2nd price – kim tzarowsky, maria josé landeta valencia – Transhumance : a model for growing villages

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The second prize is awarded to Kim Tzarowsky and Maria José Landeta Valencia, for their project Transhumance: a model for growing villages.

Kim Tzarowsky (Berlin) is a graduate of the École d’architecture de la ville & des territoires Paris-Est, and Maria José Landeta Valencia is a graduate from the Pontificia Universidad Catolica del Ecuador Quito. The “manifesto” concept focuses on the temporal and social aspects of a universal village. It gives a singular identity to the notion of village, drawing inspiration from the transhumance movement as a form of human mobility and solidarity integrated into its environment. Based on these elements, this village of the future advocates interconnection and sharing between different communities, as a solution to ecological, energy and social challenges.

Transhumance: a model for growing villages

Transhumance derives from the Latin words trans “across” and humus “ground”. Transhumance itineraries construct spacialities and maintain an ancestral link with the environment, nourished by accumulated knowledge, shared and bequeathed through generations. It’s an inspiring way of inhabiting territories, and the idea that can structure the answer to what the villages of the future should aspire to. An identity based on movement, a way of life that relates effectively and affectively with nature, that teaches us about seasonality, exchange and mobility in order to achieve autonomy and permanence in the face of change, and it contains strategies for adaptation and resistance. Learning from the past is acknowledging the fact that villages were interconnected, an agro-ecological, knowledge-sharing, and economic network. People moved from one village to another, or seasonally through them, like shepherds and their animals during transhumance, to learn new skills, exchange goods, create new bonds or connect in gathering places like markets or the church. This human path, and its ancestral knowledge, is a network much more complex than the simplification of the urban-rural binary that has led to the spread of monocultures and the zonification of the land.

The attractiveness of villages today comes from the need to reconnect with nature and traditions. The countryside offers more space, it is quieter, healthier and provide more affordable living conditions. Remote work allows the future diversification of the countryside. The challenge is to fight the isolation that can come with moving to rurality and the lack of public space and equipment. Adaptive reuse of abandoned buildings, taking advantage of the forgotten farms or factories that exist in the German and French. Renovation would be an opportunity for people to come together around a common project and build it cooperatively according to their needs. Places where new residents, old ones and passers-by can meet. A new typology of rural mixed-use buildings that host events and gatherings, such as markets, cinemas, theaters, workshops, coworking spaces or libraries. Most villages are non-far from one another, a couple kilometers that seem to be challenging when the transportion system is not thought rural yet just linking them to the next urban hub. These new-old landmarks need to be supported by a good network of connections between villages. An inter-village mobility based on buses, car-sharing and cycle paths. On the other hand, each village has something special to offer, and high-speed internet is fundamental to support this, by sharing events, offering services, collaborating or simply posting local news on an independent platform.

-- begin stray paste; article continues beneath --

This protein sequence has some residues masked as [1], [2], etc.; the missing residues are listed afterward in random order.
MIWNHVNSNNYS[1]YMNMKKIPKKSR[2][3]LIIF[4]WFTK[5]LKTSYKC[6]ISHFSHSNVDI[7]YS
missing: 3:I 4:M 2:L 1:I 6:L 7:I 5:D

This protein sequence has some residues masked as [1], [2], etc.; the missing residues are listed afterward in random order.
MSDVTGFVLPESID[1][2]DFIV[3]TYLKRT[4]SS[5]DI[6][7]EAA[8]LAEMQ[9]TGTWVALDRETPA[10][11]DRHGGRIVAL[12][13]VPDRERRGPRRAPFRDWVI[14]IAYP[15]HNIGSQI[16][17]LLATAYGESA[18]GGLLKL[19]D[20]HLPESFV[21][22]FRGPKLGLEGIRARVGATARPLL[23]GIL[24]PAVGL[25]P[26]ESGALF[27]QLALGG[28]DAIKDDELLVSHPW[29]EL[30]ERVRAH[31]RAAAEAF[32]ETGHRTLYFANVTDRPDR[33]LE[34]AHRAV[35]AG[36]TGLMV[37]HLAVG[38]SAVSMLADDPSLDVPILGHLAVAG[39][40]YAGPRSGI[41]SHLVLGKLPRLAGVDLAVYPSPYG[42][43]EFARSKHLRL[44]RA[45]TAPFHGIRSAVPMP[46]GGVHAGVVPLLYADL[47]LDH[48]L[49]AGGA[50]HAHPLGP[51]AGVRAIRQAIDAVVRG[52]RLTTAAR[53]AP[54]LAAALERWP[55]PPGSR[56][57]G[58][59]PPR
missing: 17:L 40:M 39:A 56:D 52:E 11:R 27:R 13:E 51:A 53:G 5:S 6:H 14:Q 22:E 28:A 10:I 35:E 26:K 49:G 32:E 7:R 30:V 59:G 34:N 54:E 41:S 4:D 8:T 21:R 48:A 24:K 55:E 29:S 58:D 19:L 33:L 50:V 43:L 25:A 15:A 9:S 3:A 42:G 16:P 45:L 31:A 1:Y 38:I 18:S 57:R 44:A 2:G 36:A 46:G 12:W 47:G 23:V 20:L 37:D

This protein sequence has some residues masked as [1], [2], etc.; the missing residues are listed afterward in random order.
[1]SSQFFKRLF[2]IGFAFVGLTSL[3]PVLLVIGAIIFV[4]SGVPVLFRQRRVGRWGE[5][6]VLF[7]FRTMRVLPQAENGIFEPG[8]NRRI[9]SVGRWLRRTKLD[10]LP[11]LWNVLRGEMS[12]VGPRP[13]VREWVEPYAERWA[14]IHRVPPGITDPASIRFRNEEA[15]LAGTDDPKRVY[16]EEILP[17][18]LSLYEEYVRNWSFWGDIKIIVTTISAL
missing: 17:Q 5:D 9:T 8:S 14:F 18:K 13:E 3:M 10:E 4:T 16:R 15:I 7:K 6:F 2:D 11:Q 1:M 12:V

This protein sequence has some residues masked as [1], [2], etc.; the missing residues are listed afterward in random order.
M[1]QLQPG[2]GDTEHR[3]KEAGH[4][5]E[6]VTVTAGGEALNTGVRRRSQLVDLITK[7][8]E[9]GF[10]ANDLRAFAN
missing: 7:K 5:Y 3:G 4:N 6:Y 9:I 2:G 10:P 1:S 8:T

This comes together with a process where villages should seek for energy independence and local economy. Practice rotational and shifting cultivation, allowing the soil to rest periodically. Everything shifts in this extremely dynamic, fluid and diverse mosaic of ecologies: agro-ecological gardens, alternative energy sources, learning and managing sources for the use of local materials for construction. Environmental practices and a process of change that cannot be achieved without a sense of belonging and reciprocity, a spirit of place for immediate consequences and lasting implications.